We’re going to tackle something really basic by making a Widget model that we can use for future tutorials. I’m calling it widget so it can describe anything generic. This will come in really handy and you will love how easy and intuitive creating a model is in Laravel 5.1*.

Let’s start by going to the command line and running:

php artisan make:model Widget -m
 

Obviously we are using the make command in artisan and you can see how intuitive this really is. You’ll note that we added the flag -m, so that it will also make a migration for us. This is a super optimized workflow, gotta love that.

In your app folder, you will now see a Widget.php file:



<?php

namespace App;

use Illuminate\Database\Eloquent\Model;

class Widget extends Model
{
   //
}

And that’s all there is to that!

So let’s go to our migration, which is located in database/migrations, you’ll see something like:



2015_08_171507_create_widgets_table.php

The date time is prepended to the descriptive name of the migration. You should note that Laravel expects a singular name for the model and plural name for the actual DB table.

This is very intuitive because you can think of the model returning a single instance of the tables records, so when we want a widget, we look in the widgets table.

Ok, so with migrations, you a nice stub, ready for you:



use Illuminate\Database\Schema\Blueprint;
use Illuminate\Database\Migrations\Migration;

class CreateWidgetsTable extends Migration
{
   /**
    * Run the migrations.
    *
    * @return void
    */
   public function up()
   {
       Schema::create('widgets', function (Blueprint $table) {
           $table->increments('id');
           $table->timestamps();
       });
   }

   /**
    * Reverse the migrations.
    *
    * @return void
    */
   public function down()
   {
       Schema::drop('widgets');
   }
}

Obviously you are getting the auto-incrementing id column as well as the timestamps, so this is a great timesaver.

So we’re just going to add one column to the up method to keep this simple:



$table->string('widget_name')->unique();

You’ll note that I’m calling it widget_name instead of name. The reason I like to do this is to keep the column name clear. Imagine you have 10 different models, all with a name column. This makes it harder to work with when you are doing joins, so I take the extra step to prepend the modelname_ to the column name. This is not a hard-baked rule, but I like to follow this convention.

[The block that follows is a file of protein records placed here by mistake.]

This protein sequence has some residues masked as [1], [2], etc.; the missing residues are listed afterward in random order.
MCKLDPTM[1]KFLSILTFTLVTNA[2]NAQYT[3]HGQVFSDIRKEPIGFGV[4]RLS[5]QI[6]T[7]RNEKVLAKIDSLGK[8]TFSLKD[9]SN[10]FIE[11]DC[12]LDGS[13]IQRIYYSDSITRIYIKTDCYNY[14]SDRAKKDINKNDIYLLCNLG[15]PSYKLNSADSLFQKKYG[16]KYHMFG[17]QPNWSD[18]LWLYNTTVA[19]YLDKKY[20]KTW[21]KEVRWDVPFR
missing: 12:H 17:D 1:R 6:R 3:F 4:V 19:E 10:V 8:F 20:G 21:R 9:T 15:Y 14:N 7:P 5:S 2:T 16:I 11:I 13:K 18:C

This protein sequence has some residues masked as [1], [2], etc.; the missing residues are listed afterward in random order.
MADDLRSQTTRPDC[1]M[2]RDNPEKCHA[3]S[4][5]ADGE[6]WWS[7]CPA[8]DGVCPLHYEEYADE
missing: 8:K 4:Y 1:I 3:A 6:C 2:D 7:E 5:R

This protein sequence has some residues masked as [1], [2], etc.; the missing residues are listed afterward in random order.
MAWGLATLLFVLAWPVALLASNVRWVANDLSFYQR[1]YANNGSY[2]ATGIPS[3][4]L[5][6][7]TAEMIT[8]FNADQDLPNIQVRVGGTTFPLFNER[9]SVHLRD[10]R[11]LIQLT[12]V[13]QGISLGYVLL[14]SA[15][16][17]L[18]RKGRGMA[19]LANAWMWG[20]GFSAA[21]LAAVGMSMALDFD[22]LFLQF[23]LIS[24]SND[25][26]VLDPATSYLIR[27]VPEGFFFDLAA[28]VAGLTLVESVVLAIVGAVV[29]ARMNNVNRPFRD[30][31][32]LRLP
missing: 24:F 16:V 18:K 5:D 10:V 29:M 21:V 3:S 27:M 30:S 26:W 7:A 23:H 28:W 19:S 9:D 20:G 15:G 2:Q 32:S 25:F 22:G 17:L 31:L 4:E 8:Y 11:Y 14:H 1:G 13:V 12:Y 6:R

Also note, that we put a unique constraint on it. So now your up method should look like this:



public function up()
{
   Schema::create('widgets', function (Blueprint $table) {
       $table->increments('id');
       $table->string('widget_name')->unique();
       $table->timestamps();
   });
}

Now let’s run the migration from the command line:



php artisan migrate

And with that you should have your new table.

Since we’re planning to add records to the widgets table, we need to add the following property to our Widget model:



/**
* The attributes that are mass assignable.
*
* @var array
*/
protected $fillable = ['widget_name'];

This tells eloquent that this is a mass assignable property, and if we didn’t have this, Laravel’s Eloquent wouldn’t allow us to save any records.

And that’s all there is to making a model in Laravel. In our next tutorial, we will use Laravel’s model factory to populate some test records. Then, in other tutorials, we will make the routes, controllers and views, so we can play with our widgets.

I hope you have enjoyed this tutorial and found it useful. Click on the sprocket icon at the top of the page to see all tutorials. Please comment, share, and like if you can, thanks.

Facebook logout from all device

Sometimes you may got Facebook logout forget issue in your life.  You may have logged in facebook with others mobile/ Tablet, or Laptop or other devices but forget to logout. It is not hacking issue but memorization of technical problem.

This time you have two choices

  1. one is request to logout for relevent person.
  2. Logout remember password/ from all device and change its password.

In the case of changing password of your facebook account. You must remember to force logout from all devices. It means logout from Facebook Mobile application, Browser and other devices.

 

To log out of Facebook on another computer, phone or tablet:

  1. Go to your Security and Login Settings.
  2. Click Where You’re Logged In.
  3. Find the session you want to end and click End Activity.

 

Step 1:

 

Step 2:

 

Step 3:

You have two option for logout previous device. One by one or make all device logout.

For logout from all device click on the link below the page Log Out Of All Sessions

 

 

 

https://www.facebook.com/help/211990645501187?helpref=faq_content